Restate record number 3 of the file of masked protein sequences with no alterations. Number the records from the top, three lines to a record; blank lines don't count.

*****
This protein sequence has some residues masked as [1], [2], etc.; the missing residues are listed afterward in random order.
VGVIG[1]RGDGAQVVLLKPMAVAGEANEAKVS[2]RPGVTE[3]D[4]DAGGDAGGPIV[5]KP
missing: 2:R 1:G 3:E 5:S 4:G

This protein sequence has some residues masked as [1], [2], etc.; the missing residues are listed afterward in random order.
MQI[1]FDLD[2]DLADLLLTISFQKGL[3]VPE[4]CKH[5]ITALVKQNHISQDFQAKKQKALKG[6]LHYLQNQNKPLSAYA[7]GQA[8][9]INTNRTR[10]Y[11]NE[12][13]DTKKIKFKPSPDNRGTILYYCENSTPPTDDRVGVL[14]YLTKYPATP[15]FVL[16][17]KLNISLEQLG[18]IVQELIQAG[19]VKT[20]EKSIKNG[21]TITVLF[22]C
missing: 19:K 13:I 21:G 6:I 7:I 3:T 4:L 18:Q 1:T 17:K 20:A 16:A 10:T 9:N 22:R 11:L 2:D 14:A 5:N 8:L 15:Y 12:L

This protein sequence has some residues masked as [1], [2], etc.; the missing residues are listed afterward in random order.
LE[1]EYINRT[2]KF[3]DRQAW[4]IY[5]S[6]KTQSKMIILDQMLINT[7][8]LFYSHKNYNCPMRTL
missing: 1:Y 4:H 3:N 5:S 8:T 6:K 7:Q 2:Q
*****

This protein sequence has some residues masked as [1], [2], etc.; the missing residues are listed afterward in random order.
LE[1]EYINRT[2]KF[3]DRQAW[4]IY[5]S[6]KTQSKMIILDQMLINT[7][8]LFYSHKNYNCPMRTL
missing: 1:Y 4:H 3:N 5:S 8:T 6:K 7:Q 2:Q